6. For obvious reasons, I'm glad Wily Mo Pena is settling in and contributing. The Sox are a better ballclub if Trot Nixon has a platoon partner, his contributions silence the talk-radio banshees who turned on him before giving him a legitimate chance, he's a good kid who works hard and is easy to like. But mostly, I'm glad I no longer find myself belittling Bronson Arroyo in an attempt to defend the trade. Arroyo is one of my favorite Sox of the Idiot Era - he got the most out of his ability, pressure didn't bother him, he tended to bring out the worst in A-Rod, and he loved being here - and it really bugged me when I'd catch myself saying, "Ah, Arroyo's just a fourth- or fifth-starter, the NL will catch up to him, blah blah . . ." whenever one of my buddies would start dumping on Pena. I like Pena, and I reluctantly liked the trade when it happened. But I want to keep liking Arroyo as well. The more Pena contributes, the easier it is.
7. Yeah, I got pissed when I read Mike Vaccaro's inflammatory column the other day, but I have to admit, I long ago wondered why the Yankees haven't knocked Big Papi on his ass once every once in a while. Not that it would necessarily work - when he's angry, he tends to take it out on the baseball - but they have to do something to keep him from walloping them time and again. (And that something apparently does not include signing Mike Myers.) Why they have sent Papi a we're-not-going-to-take-it-anymore message is something of a surprise. Oh, right - they're classy. Almost forgot.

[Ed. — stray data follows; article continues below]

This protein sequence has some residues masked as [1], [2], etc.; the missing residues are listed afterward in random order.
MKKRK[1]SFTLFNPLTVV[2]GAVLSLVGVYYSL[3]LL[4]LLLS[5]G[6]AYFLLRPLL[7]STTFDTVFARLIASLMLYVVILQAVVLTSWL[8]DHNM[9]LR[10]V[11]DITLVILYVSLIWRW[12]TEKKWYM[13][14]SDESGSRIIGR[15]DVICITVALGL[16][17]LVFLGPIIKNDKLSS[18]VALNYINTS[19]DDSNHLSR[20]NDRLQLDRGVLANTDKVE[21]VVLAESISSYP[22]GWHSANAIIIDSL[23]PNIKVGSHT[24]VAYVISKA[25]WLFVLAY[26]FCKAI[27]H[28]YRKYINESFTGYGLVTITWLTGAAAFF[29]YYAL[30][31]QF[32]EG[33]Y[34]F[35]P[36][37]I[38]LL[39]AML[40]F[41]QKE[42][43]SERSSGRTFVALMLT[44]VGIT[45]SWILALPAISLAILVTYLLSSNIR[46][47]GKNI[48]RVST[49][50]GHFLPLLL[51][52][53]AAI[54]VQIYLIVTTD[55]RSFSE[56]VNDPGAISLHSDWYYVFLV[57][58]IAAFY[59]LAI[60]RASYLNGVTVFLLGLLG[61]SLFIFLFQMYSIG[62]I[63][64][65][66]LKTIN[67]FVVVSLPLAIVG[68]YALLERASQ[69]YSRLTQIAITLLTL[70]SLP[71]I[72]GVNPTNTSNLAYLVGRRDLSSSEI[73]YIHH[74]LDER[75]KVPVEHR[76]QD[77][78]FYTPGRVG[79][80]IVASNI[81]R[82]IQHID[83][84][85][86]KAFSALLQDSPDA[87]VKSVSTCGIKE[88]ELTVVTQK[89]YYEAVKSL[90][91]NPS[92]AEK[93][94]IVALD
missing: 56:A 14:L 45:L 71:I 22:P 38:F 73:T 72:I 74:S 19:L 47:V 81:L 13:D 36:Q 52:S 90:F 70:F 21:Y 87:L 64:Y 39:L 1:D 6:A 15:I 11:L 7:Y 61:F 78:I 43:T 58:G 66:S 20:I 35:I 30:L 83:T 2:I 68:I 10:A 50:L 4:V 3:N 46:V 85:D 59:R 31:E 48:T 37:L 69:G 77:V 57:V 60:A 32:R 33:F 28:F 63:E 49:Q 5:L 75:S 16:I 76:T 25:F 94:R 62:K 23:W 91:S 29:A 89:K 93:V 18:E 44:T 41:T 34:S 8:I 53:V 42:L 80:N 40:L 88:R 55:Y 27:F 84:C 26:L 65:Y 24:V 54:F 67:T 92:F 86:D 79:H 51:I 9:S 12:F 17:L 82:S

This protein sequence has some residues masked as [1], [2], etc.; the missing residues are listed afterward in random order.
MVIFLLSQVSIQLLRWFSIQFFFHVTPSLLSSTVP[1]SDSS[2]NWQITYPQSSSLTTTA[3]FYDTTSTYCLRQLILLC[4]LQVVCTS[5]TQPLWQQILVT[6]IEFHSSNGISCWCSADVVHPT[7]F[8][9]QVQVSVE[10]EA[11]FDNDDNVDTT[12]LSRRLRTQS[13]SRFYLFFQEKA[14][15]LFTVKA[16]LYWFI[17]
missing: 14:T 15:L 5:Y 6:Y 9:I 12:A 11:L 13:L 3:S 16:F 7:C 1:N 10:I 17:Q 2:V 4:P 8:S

8. Programming note: While it may seem we've been slacking when it comes to pecking out posts this week, I was actually working on a couple freelance projects, including one posted on one of my favorite sites, Baseball Analysts.com. While some of the material may seem familiar to TATB readers (yep, Buckethead makes a cameo), check it out if you get the chance. It's truly a great site and I was thrilled to be asked to step to the plate as their "Designated Hitter" columnist. Also, rumor has it Friend of TATB Jamie Mottram of AOL's SportsBloggersLive is going to give us a plug on ESPN's "Cold Pizza" this morning, so set your TiVo and such accordingly.
9. As for today's Completely Random Baseball Card:
So how did the deal work again? The Sox had to take Beckett's contract in order to get Lowell? Okay, maybe that's not quite how it went down. . . but so far, the Sox's third baseman is playing like his miserable 2005 season was indeed an aberration. I'll admit I'm surprised, but I sure am enjoying the Mike Lowell Resurgence.